Regardless of the effects of COVID-19, those countries with better developed Fintech before the pandemic experienced higher GDP growth. The team observed that economic development, better education, lower average population age, and less reliance on tourism had positive impacts on GDP growth. Countries with stronger Fintech before COVID-19 were also shown to have better employment recovery with more resilient employment levels. Furthermore, the researchers found that a country’s GDP per capita before the pandemic, the maturity of their digital infrastructure, population size, and the rigour of their social distancing policies had more positive influence on employment rate changes than Fintech. In terms of statistical significance, Fintech development before COVID-19 is the most important factor among all 16 country-level factors when explaining the cross-country differences in GDP growth during the pandemic.

Fintech can serve as an essential enabler and accelerator of economic growth, contributing to economic stability and resilience.

A new economic resilience measure

The research team developed an innovative economic resilience measure that captures the speed and strength of a country’s economic resistance and their recovery following the pandemic shock. They analysed economic resilience using changes in GDP growth and changes in unemployment rate and modelled the simulated changes over time. Both analyses resulted in curves. They applied the model to each country, taking the baseline as the GDP growth or unemployment rate before the pandemic. They termed the contraction period as the time taken to reach ‘rock bottom’, the lowest point on the curve. The recovery period described the time taken to rebound and was defined as six months after pre-pandemic levels are achieved. During this six-month period, a country’s economic growth could raise their recovery beyond pre-pandemic levels. Adding the area between the curve and the baseline during the contraction and recovery periods gives a country’s resilience value.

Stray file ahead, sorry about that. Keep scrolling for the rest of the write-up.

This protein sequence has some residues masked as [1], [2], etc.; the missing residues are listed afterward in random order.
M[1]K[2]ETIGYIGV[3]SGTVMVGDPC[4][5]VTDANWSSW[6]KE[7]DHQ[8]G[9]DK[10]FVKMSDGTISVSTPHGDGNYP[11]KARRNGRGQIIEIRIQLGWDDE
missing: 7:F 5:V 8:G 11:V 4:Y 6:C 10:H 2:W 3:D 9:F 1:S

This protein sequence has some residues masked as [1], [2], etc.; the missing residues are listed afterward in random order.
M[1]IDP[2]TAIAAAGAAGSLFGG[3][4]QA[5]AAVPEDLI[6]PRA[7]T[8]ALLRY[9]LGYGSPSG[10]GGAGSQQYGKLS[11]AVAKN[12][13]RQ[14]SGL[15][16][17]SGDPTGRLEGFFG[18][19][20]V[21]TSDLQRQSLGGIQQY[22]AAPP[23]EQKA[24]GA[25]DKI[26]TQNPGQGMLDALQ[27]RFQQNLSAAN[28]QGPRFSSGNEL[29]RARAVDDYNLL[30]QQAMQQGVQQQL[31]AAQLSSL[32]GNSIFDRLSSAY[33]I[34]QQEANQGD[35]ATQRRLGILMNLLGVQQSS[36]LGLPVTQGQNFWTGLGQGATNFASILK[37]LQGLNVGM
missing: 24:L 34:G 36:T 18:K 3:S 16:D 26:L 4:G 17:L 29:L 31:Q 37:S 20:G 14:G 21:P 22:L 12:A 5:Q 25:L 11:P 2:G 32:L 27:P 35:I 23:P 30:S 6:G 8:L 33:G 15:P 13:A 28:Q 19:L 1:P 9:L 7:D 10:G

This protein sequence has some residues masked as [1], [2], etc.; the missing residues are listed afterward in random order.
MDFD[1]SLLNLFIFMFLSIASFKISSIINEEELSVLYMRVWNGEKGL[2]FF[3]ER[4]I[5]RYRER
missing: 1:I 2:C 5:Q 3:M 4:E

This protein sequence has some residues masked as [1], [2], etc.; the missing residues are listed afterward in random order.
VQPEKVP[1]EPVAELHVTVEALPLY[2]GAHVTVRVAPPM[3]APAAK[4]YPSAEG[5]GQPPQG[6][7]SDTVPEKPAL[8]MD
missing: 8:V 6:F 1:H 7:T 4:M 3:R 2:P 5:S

GDP resilience around the world. This map depicts the global distribution of GDP resilience amid COVID-19. The figures under country codes represent the country’s level of economic resilience based on the TLMS model. The resilience increases as the colour changes from green to red.

Rock bottom and recovery

The team’s analysis found that, on average, it took three months for a country to reach its lowest GDP growth rate and between seven and eight months to reach its lowest employment rate. Moreover, countries with a higher economic resilience value recovered to their pre-pandemic levels more quickly. In terms of the economic resilience measure, Ireland, Vietnam, Turkey, China, and Kenya demonstrated relatively stronger GDP growth resilience. Unemployment rate resilience, however, displayed different patterns with Mongolia, Italy, France, Greece, and Kenya performing relatively better.

Impacts on economic resilience

So, what factors might be behind these values? The researchers found that mobile payments had a positive effect on both GDP growth rates and employment rates. Contactless payments have remodelled consumer habits and fast-tracked the development of the contactless economy. Digital investments also had a positive impact on GDP growth rates, whereas digital banking had a positive effect on unemployment rate changes.

Analysis of Google search volume data revealed that searches for terms relating to Fintech peaked following the outbreak of the pandemic – and have remained consistent ever since. The researchers also found that the demand for Fintech in South-East Asia was representative of the global trends with a 50% increase in demand at the outbreak of the pandemic. In line with the global trend, the interest surrounding mobile payments increased to 80% during the same period, confirming that mobile payments led the overall demand for Fintech services. The team concludes, ‘Our analysis reveals that Fintech can serve as an essential enabler and accelerator of economic growth, contributing to economic stability and resilience from the global health crisis.’